At Mass on Sunday, the first reading caused me to think quite philosophically about our role in life. In a round-about way, the notion was simply that our life is about trying to do good for people, about working hard to make our community and world a better place. We all have faults, but we can, if we strive to, have a positive impact during our time here on Earth.

In many ways, the above philosophical construct has shaped my own vision of life. It is important for me to try to have a positive effect on those around me, on my family, on my students, on my community. Unfortunately, almost every day I feel I come short in terms of the amount of impact I should have. I rarely feel I have utilized my day as effectively as I could have.

However, I must state that the strategy of "I can only change myself and my own thoughts and reactions" is still being adhered to and has been an enormously helpful policy to me. There was one minor episode where I did not follow this advice and became quite angry and frustrated at first... this was last Wednesday. However, the difficulty was short lived... for after only a very brief time (a few minutes), I was able to recognize and convert my anger into changing myself and then the hurt and disgruntled feelings dissapated. I was very happy that I was able to turn around this situation that could easily have accelerated into something far more difficult.

I am hoping to have a happy, hopeful, productive, and helpful week for myself and those around me.


Friday, October 20, 2006

A List of Sorts

I the life of most of us profs who teach Anatomy & Physiology, there are two points in the semester that have the workload increase exponentially. One time is at the midterm, and the other is the week prior to final exam week. Well, this past week has been midterm.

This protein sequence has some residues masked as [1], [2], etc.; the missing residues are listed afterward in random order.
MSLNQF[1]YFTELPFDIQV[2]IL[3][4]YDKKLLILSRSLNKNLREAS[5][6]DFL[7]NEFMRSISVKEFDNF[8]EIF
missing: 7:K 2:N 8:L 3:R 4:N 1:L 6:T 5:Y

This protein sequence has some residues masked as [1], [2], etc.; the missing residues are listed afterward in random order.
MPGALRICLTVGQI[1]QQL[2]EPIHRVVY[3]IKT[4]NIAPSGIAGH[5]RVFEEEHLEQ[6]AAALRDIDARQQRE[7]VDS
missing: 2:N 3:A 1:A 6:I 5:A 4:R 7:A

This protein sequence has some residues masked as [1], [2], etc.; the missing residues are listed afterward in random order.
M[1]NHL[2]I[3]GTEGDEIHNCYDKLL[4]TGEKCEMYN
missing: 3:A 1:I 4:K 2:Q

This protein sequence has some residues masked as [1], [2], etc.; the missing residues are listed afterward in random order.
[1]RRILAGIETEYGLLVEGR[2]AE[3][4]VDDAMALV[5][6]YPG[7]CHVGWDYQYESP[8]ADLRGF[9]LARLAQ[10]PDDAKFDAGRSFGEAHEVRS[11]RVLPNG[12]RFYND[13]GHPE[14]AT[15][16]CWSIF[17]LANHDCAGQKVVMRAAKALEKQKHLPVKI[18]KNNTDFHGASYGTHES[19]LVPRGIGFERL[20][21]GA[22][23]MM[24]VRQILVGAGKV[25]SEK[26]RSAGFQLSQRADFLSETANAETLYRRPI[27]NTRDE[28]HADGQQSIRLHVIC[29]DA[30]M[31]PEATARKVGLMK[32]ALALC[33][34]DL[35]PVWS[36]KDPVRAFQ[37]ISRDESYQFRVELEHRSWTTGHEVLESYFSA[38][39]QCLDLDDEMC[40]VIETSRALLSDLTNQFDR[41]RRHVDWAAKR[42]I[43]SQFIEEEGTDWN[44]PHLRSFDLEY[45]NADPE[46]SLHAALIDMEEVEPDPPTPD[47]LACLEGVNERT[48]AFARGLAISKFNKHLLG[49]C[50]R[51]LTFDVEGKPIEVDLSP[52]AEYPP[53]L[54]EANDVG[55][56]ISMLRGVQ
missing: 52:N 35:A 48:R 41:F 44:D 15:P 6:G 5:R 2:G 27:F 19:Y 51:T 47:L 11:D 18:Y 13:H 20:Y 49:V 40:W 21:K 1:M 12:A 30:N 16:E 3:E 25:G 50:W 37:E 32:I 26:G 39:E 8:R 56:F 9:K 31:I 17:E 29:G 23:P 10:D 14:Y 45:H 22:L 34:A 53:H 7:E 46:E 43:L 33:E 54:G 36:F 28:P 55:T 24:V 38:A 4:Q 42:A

What is it that makes the week so hectic? It is not really about traditonal written exams. I learned long ago to not schedule these sorts of exams during this week for with the other form of exam I am going to tell you about I would go insane. Additionally, it is this week that most other non-A&P profs schedule exams, so it is too much to expect of students in my opinion to have both a lecture and a laboratory examination from me.

That is what makes this week so heavy in terms of work load, however, the laboratory practical examination. For those of you who have not experienced a university level laboratory practical examination, it is a rather stressful experience for the undergraduate science student. In my case, this class is in human anatomy and physiology. The exam consists of 100 different questions that are scattered through 25 different stations in the laboratory. Each station has between three and six questions at it..... and these questions are related to various bones, muscles, brains, eyes, hearts, lungs, etc that I can pin numbers into, tape numbers onto, or simply ask about in some other way. The examination is timed and students receive 1.5 minutes per station. Every 1.5 minutes, students must move en masse to a new position in the room to view the next station's questions. The exam takes roughly 50 minutes total and when students have made their way around the room once, they are done with the exam. Their test booklet consists of two pieces of paper stapled together with 100 numbered, blank lines upon it in which they must WRITE out each and every answer for this exam. No multiple choice, no word lists, nothing but their MEMORY.